I ate brunch with Sarah Moon, and we talked about things that were not students and teaching, and it all felt very surreal.

I averaged about four hours of sleep each night.

Students brought me food and Starbucks unbidden and I didn’t know what to do with myself.

It briefly seemed as if my social security number had been stolen by someone in Vermont, and I laughed very hard and happily at the prospect of someone wanting my identity. (It turned out to be a clerical error.)

I got tired of giving critical notes to the students at the end of rehearsal, and just decided they were all cute and could act however they wanted. (Thank God for multiple directors.) Instead, I wandered around Target and Walmart trying to find all the shades of foundation that our supply boxes were running out of and wished I knew something, anything about make-up.

While walking back in from letting my chaotic sixth period do their reading questions outside, I tripped and dropped my large stack of grading all down the stairs. I couldn’t think of anything to say, so I sat down and just looked pathetically back at my students, and they picked it all up in a stunned silence.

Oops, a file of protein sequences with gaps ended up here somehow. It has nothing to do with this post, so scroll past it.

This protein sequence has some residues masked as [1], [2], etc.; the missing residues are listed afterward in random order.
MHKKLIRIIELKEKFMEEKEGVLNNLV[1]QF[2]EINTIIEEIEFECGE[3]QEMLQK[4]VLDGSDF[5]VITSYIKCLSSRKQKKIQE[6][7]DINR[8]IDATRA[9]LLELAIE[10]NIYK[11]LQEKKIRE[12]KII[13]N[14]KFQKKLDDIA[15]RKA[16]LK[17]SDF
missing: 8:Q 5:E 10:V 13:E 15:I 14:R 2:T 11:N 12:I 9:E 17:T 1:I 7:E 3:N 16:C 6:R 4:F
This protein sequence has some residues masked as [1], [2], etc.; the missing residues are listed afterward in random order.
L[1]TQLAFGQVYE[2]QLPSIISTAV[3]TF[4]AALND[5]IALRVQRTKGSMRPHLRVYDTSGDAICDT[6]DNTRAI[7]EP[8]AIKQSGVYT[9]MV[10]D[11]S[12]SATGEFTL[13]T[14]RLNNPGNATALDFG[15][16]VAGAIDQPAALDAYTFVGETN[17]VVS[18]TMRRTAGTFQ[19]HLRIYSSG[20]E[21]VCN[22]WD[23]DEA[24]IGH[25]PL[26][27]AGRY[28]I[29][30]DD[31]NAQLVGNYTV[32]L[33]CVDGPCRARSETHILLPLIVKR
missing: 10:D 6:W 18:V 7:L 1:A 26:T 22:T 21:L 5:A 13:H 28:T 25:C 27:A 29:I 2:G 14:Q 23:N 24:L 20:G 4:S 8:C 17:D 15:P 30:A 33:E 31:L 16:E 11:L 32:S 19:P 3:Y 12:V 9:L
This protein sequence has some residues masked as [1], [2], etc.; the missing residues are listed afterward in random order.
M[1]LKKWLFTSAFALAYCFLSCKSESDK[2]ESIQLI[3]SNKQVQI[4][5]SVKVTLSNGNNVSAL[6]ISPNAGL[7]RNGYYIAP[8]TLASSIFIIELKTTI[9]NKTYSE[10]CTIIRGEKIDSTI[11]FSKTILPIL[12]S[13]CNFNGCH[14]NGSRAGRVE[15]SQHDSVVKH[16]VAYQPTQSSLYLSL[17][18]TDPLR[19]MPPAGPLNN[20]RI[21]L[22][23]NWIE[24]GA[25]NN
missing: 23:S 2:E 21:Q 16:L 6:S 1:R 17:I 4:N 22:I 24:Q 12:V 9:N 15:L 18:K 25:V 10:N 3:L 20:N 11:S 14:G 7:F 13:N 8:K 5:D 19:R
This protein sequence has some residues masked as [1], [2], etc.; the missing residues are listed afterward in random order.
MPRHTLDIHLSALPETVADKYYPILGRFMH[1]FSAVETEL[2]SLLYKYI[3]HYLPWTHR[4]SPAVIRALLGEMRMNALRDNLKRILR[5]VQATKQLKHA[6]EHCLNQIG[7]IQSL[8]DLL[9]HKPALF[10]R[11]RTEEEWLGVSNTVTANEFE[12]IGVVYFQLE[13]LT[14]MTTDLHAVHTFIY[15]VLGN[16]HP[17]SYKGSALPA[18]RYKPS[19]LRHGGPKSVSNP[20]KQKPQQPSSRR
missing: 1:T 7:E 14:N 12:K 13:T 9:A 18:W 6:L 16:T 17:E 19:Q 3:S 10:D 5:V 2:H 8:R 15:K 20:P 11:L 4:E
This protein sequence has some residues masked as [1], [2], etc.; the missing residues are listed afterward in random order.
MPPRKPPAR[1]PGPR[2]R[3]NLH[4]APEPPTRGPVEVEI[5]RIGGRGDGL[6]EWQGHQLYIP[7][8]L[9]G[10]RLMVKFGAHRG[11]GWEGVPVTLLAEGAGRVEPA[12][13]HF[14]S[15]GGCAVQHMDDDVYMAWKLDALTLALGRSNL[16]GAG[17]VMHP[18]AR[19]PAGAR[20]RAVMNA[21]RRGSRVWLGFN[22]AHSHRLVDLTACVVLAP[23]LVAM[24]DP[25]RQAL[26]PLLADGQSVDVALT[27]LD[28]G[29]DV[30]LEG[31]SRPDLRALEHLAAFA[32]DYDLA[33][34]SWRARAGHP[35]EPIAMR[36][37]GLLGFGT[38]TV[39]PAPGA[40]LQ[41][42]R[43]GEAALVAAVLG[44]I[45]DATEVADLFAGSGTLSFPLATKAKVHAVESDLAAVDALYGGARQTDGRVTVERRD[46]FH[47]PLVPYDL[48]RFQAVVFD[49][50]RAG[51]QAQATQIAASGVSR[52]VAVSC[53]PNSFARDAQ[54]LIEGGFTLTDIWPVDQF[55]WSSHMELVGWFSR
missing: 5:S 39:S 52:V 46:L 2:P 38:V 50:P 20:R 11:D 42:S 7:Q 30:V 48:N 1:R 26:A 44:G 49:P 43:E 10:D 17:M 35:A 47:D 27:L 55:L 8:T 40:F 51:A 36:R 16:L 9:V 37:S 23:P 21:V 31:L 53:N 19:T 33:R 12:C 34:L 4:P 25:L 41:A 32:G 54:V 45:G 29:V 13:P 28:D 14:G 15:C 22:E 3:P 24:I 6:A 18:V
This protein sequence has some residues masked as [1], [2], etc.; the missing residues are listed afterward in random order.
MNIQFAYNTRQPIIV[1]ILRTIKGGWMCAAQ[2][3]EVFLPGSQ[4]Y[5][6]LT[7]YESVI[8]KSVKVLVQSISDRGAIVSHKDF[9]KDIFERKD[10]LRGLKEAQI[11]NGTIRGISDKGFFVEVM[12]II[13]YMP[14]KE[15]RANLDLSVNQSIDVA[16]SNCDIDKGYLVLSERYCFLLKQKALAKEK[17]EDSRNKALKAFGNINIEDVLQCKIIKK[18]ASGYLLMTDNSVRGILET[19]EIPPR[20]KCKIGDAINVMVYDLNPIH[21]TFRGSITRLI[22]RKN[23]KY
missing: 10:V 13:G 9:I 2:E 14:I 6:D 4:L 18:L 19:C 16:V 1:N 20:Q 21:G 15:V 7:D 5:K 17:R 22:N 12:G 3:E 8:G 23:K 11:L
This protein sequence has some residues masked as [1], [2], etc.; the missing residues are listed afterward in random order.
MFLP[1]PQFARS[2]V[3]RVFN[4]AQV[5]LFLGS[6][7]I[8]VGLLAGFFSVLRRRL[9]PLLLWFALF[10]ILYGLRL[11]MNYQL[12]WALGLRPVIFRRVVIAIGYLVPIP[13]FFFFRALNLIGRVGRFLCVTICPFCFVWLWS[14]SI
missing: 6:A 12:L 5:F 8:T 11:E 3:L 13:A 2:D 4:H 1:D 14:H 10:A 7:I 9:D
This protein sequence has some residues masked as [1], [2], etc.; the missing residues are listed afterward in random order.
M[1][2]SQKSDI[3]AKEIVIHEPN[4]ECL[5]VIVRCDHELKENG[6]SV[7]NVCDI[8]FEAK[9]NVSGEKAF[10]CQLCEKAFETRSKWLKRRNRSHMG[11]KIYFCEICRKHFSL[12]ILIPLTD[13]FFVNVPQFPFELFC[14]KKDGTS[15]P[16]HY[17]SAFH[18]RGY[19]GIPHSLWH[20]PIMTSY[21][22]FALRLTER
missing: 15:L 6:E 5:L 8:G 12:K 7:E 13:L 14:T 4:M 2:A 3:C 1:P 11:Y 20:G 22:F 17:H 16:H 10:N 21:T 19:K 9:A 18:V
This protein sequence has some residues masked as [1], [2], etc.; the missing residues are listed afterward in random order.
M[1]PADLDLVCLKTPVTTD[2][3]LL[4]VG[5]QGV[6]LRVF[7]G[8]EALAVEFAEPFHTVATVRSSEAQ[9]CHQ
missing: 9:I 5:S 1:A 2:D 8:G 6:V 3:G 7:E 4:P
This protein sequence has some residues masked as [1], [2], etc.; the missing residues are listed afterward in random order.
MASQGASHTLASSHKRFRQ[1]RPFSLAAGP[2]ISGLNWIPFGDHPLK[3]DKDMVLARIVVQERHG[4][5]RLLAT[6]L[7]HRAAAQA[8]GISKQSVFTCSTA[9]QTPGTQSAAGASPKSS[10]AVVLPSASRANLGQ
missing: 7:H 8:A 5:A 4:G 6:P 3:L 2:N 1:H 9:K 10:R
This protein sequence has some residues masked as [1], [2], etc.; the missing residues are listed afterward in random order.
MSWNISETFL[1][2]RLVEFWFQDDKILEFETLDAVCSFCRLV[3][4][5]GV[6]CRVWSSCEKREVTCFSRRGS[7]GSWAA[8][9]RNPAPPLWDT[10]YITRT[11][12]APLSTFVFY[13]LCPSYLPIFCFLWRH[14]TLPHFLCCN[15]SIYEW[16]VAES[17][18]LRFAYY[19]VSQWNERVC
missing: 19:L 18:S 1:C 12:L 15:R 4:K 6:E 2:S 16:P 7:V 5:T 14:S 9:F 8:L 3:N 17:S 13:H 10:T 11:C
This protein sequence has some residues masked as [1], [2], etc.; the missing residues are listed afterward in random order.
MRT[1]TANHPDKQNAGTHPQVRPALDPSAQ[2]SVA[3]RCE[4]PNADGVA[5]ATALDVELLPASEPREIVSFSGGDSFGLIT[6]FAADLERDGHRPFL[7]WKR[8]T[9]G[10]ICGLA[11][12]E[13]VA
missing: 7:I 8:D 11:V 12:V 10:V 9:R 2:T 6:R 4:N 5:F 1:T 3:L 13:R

I watched our pride and joy, You Can’t Take It With You, from the audience each night and it was still funny every time, even when the fireworks didn’t go off. I laughed and I grinned and sometimes I felt very, very sleepy

And then I turned twenty-three, which is simultaneously much older and much younger than I feel.


Sometimes, in these past two weeks, I have felt blessed and unaccountably successful. At other times, I have wanted to find a small, cozy hole, crawl into it until we reach July, and then bring the calendar to a full stop, preferably for quite some time. But after oversleeping this morning and then cleaning the bathroom while listening to Andrew Peterson, I feel smaller, more on kilter, as if I can fit comfortably into my skin again–I think I had been leaking out of it for a while.